Agricultural Transformation in Nyamira County, Kenya; 1945-2002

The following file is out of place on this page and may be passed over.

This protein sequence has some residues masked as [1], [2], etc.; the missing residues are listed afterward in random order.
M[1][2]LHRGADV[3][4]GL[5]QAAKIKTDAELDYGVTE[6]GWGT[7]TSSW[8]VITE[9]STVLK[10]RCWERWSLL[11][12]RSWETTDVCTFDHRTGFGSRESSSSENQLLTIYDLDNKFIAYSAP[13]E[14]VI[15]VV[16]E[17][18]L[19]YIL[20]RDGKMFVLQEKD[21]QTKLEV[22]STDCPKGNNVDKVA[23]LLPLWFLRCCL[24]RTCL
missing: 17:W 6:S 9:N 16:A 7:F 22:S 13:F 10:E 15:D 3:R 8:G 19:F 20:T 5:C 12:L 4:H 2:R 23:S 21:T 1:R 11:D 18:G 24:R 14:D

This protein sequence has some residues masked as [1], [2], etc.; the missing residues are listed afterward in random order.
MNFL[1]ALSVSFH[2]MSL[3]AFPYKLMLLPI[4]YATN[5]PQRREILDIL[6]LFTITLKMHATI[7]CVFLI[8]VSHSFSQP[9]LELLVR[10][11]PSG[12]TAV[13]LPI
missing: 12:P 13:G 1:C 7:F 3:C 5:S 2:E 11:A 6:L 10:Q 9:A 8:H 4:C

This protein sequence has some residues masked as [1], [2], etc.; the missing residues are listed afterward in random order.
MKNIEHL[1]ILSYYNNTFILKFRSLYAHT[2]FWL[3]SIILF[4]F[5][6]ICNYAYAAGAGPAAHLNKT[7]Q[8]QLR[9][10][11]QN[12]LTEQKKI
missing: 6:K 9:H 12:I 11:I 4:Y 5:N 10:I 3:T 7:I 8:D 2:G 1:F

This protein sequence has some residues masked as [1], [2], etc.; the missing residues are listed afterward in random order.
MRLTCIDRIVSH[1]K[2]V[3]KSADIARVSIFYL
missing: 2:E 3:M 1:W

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The study focused on agricultural transformation in Nyamira County between 1945 and 2002.The study objectives included process of agricultural transformation and policies during the onset of the Second World War, drivers of agricultural transformation in the County since 1945.The study also examined the social economic effects of agricultural transformation between 1979 and 2002.The year 1945 was important to the study because after the Second World War, for the first time in history there was a deliberate attempt by the colonial government to resuscitate agriculture following negative socio - economic effects of the war. Therefore, it marked a watershed and provided basic historical background information on agricultural development in Kenya and on the topic of study. The research ended in the year 2002, when Kenya witnessed the lowest level of economic development characterized by poor performance of the agricultural sector. The study was guided by one, articulation of modes of production theory which explain that two or more modes of production emerge to co-exist. The two combined to form a mixed economy which was exploitative in nature particularly to African farmers. The other theory used was dependency and underdevelopment which elucidate that resources flow from the ‘periphery’ the poor and underdeveloped states to a ‘core’ of wealth states, enriching the latter at the expense of the former. Here, the poor states were improvised by the rich as their economy was integrated into the world system. The research adopted a descriptive design and historical approach because it sought to probe the experiences of peasants in the agricultural sector in the area of study. The research used primary sources of data which included use of archival and oral evidence. The study also marshalled secondary materials in libraries and internet sources. The study population included the five sub- counties of the County and findings were analyzed using both quantitative and qualitative methods. Some of the key findings of the study included the confirmation that agricultural changes have been taking place from the advent of European colonial economy. However, it was also found that there were no special incentive packages to motivate farmers to engage in meaningful agriculture. Weak producer cooperatives worsened the situation on the ground because of mismanagement and corruption among other factors. Notwithstanding that, the sector created some meaningful socio-economic impacts in the society. The findings will be of great value to social and economic historians in understanding trends, drivers, and socio-economic impacts of agricultural transformation in the County.